Musical Practices among Marian Sodalities in the Gallo- and Flandro-Belgian Provinces from the Sixteenth to the Eighteenth Centuries

in Journal of Jesuit Studies

This paper sets forth an initial synthesis of the musical practices of the Marian sodalities established in the two former Belgian provinces. The musical history of the Belgian sodalities has been compiled on the basis of disparate and heterogeneous archival sources, which shed light on the musical practices of the Marian sodalities in two ways. First, they reveal the financial, human, and material resources brought together by the sodalities, as well as the close links maintained by the sodalities with the various local musical bodies. Secondly, the documents indicate two activities for which particular use of music was made: the yearly Marian feasts and the Lenten meetings for meditation. The information gathered from the archival sources can be cross-referenced here with some musical sources, most probably destined for the celebration of these feasts: 1) an international series of litany settings; 2) a corpus of musical works based on texts on the passion of Christ.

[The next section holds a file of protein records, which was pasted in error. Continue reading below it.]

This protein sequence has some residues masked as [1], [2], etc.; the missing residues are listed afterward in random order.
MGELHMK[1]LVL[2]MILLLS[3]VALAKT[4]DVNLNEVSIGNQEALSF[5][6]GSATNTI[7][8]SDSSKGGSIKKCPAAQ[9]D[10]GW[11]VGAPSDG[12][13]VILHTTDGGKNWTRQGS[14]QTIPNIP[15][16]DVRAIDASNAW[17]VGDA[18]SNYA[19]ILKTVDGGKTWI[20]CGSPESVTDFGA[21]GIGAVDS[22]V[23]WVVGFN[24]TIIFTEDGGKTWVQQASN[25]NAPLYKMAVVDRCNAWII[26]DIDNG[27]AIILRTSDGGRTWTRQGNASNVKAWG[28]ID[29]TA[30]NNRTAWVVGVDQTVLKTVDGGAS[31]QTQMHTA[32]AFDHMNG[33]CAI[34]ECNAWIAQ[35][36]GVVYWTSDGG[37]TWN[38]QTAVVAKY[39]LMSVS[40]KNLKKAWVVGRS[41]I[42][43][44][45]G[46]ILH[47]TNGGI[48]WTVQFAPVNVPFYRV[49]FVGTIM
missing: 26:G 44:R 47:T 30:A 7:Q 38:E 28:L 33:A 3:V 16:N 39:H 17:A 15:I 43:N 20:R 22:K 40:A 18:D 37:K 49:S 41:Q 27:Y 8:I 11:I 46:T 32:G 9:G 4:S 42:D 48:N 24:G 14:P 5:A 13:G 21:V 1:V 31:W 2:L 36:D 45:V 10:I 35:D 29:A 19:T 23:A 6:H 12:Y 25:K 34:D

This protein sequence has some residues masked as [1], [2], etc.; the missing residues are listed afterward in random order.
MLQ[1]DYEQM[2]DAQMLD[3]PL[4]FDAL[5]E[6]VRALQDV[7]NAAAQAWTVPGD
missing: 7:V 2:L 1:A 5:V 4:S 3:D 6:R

Abstract

This paper sets forth an initial synthesis of the musical practices of the Marian sodalities established in the two former Belgian provinces. The musical history of the Belgian sodalities has been compiled on the basis of disparate and heterogeneous archival sources, which shed light on the musical practices of the Marian sodalities in two ways. First, they reveal the financial, human, and material resources brought together by the sodalities, as well as the close links maintained by the sodalities with the various local musical bodies. Secondly, the documents indicate two activities for which particular use of music was made: the yearly Marian feasts and the Lenten meetings for meditation. The information gathered from the archival sources can be cross-referenced here with some musical sources, most probably destined for the celebration of these feasts: 1) an international series of litany settings; 2) a corpus of musical works based on texts on the passion of Christ.

Within the complex history of the Jesuits’ relationship to music, the sphere of Marian sodalities constitutes a privileged domain of musical expression, which, in contrast to spectacular liturgical festivities or theatrical works, has scarcely attracted the attention of researchers. Most of the foundational works on the musical history of the Society of Jesus, when they do deal with musical practice in the Marian sodalities attached to Jesuit establishments, frequently limit themselves to a brief mention of a few characteristics without any in-depth exploration. Furthermore, these works tend to concentrate on Jesuit establishments in Rome, which, on account of their singular status, represent the exception more than the norm.1